This weekend, if you buy my book from Queen's Ferry Press, you will get a free ebook copy. Here are all the fine places where you can purchase my book, but please consider buying it directly from the publisher. I posted all the reviews for We Bury the Landscape here. There’s also a recent review and a giveaway of one copy of the book at Unabridged Chick.
Lake Effect reading
Robert Vaughan did an excellent reading of his story "The Upswing of Falling" and my story "Revenge of the Goldfish" (first published in The Brooklyner and included in my book We Bury the Landscape) for WUWM 89.7 FM - Milwaukee Public Radio's Lake Effect segment hosted by Stephanie Lecci and Robert Vaughan. Carol Wobig also read her work.
More Publication News
- In Mixer, the early version of “The Village of the Mermaids” is published. This piece is collected in We Bury the Landscape.
- I have recent acceptances to Punchnel's (which pays a few minutes after acceptance!), ESC, and Painted Bride Quarterly.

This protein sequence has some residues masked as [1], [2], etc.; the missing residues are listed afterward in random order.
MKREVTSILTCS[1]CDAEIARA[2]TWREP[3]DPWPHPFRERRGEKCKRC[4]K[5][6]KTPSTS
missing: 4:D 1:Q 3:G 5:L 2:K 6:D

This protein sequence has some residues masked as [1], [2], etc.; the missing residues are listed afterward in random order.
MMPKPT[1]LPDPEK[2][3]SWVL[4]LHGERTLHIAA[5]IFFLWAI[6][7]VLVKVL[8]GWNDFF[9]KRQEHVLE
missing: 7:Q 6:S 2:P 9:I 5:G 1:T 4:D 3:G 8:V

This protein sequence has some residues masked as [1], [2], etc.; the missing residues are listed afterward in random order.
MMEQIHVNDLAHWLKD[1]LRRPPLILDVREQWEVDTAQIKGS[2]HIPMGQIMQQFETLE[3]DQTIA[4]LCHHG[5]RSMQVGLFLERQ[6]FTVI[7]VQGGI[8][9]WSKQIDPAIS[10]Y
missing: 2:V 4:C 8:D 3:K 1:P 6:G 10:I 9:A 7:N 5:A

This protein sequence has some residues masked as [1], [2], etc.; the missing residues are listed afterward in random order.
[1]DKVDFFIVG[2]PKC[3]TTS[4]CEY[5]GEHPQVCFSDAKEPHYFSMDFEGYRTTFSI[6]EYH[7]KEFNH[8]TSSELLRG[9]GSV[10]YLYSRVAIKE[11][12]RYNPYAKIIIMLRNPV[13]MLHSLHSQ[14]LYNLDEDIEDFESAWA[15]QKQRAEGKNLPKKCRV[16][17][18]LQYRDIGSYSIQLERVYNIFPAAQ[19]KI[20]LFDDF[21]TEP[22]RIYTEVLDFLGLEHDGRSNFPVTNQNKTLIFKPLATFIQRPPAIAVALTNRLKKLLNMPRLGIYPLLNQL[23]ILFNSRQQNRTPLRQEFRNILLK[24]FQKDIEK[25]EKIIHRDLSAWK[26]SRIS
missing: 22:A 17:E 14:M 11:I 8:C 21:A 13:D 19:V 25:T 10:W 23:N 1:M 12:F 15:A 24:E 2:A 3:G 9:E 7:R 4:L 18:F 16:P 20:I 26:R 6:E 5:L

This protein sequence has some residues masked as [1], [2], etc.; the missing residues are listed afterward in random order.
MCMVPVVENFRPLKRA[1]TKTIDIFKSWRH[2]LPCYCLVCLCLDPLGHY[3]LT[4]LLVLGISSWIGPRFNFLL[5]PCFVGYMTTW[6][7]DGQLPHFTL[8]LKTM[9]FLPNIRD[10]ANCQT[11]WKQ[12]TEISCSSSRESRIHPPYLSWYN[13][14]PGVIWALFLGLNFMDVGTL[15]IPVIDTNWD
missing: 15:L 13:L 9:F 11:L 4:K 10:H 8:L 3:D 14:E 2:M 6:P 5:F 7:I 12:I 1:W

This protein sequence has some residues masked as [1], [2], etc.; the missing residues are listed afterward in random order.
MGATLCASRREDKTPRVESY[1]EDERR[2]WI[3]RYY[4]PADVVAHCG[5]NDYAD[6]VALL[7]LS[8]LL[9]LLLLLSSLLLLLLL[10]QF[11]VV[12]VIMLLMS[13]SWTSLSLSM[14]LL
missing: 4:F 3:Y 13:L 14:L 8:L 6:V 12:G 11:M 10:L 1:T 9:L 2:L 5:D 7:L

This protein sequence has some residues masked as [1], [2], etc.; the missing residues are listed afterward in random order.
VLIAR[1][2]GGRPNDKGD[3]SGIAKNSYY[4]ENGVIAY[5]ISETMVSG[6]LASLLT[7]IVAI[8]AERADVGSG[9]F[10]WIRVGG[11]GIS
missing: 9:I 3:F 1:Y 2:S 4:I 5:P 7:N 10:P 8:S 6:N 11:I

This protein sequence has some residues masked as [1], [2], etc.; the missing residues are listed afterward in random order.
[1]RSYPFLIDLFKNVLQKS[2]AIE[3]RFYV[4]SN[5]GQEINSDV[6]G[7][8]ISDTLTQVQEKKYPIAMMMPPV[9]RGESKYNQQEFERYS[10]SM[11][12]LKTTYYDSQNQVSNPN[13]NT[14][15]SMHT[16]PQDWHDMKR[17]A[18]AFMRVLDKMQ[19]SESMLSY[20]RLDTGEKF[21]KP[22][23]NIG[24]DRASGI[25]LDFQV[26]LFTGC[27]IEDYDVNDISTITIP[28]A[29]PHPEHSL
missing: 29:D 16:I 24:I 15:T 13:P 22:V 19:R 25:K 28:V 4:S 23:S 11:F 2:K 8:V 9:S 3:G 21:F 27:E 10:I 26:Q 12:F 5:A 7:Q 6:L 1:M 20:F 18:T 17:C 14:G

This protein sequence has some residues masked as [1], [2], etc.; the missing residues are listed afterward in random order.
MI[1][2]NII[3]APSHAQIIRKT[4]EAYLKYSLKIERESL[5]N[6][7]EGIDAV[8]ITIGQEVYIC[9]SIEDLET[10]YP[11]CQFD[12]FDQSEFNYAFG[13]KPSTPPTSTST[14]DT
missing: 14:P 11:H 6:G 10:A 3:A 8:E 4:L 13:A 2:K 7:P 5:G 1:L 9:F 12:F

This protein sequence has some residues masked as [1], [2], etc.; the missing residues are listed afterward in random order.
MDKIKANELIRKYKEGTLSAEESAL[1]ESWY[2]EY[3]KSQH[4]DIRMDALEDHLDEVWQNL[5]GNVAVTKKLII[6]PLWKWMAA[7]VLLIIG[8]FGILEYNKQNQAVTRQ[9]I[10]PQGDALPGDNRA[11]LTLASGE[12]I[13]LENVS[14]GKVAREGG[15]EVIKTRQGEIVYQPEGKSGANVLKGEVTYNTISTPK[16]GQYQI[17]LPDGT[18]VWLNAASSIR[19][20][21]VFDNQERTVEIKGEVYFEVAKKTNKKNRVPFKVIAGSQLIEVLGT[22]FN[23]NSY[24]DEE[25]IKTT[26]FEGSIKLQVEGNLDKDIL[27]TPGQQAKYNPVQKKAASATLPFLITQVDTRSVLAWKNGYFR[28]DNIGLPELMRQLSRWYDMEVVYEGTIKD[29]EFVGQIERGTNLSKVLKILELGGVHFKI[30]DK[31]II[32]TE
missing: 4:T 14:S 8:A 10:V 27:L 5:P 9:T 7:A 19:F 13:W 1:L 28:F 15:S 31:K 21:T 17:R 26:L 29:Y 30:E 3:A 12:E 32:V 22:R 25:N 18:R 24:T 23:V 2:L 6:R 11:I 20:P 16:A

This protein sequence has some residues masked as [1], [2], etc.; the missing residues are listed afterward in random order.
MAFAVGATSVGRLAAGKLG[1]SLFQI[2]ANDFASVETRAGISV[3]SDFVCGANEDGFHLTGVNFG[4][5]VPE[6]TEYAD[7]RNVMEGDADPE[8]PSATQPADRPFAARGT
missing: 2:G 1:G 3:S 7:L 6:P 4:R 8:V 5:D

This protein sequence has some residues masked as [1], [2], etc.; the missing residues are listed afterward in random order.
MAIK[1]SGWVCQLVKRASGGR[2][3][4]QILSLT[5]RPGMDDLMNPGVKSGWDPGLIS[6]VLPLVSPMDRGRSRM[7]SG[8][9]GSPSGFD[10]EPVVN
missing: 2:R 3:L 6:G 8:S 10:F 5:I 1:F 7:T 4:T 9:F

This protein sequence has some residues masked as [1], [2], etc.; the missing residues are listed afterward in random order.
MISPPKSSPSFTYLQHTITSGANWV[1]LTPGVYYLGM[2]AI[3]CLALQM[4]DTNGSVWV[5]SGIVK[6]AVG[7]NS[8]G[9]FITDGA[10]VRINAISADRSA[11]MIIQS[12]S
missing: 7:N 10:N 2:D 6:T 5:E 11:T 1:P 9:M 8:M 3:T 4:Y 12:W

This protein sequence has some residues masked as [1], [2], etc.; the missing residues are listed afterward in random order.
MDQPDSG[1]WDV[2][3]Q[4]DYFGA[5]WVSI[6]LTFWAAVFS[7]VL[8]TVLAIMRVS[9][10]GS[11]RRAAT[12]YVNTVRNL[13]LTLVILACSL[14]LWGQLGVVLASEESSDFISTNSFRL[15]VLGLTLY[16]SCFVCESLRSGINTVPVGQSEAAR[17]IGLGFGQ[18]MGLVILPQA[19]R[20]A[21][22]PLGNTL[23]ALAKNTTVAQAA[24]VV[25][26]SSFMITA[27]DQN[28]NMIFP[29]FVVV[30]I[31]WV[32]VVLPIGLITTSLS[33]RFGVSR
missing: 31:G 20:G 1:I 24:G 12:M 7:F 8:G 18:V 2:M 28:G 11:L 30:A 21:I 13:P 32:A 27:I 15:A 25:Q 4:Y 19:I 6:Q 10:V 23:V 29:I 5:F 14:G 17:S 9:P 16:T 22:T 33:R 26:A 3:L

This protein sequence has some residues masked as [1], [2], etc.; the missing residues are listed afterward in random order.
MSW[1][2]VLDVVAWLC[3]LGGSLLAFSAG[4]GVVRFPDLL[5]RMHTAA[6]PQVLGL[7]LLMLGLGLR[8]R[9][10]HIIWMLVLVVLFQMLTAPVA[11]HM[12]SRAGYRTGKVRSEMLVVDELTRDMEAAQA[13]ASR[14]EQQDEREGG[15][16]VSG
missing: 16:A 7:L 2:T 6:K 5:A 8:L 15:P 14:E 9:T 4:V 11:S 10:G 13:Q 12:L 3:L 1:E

- Meg Tuite, fiction editor of Connotation Press and über-talented writer, nominated my mini-tale, "City of the Dead," for the storySouth 2012 Million Writers Award.
- Dave Bonta said some kind words about Night Fish in Via Negativa. In the recent issues of JMWW and Press 1, Gretchen Hodgin and Valerie Fox wrote incredibly well-thought reviews of Night Fish.
- I also had a fun exchange here with Gretchen Hodgin about my chapbook, Insomnia.
- Rumjhum Biswas interviews me here. The behind-the-scene happenings of that interview involved recipes about curry. :D
- Two of my poems “The Invisible” (published in Unspoken Water) and “The Seventh Stranger” (published in Paper Crow) were listed in Ellen Datlow’s Honorable Mentions for The Best Horror of the Year Vol. 4. There were so many writers that were included, and only these venerable 18 made the cut. Kenneth Yu’s story was also listed among the HMs.
As a child he had been brutal, a kicker of cats, a resolute swatter of flies -- one who delighted in passing gas against lighted candles. As a young man, under the auspices of the church, he had grown hard, educated and inverted. He had studied the lives of the Saints, from those of universal fame down to others, who had as little reknown as pismires. He savoured their histories, their sufferings, lapping them up as a poisoned man would drafts of emetic. He strove to lighten the darkness within him, and for every match he struck, a gust of cold, midnight wind responded, leaving him strolling sightless through bleak, empty space. As a man he was deliberate and blunt, a devotee of the Crucifixion.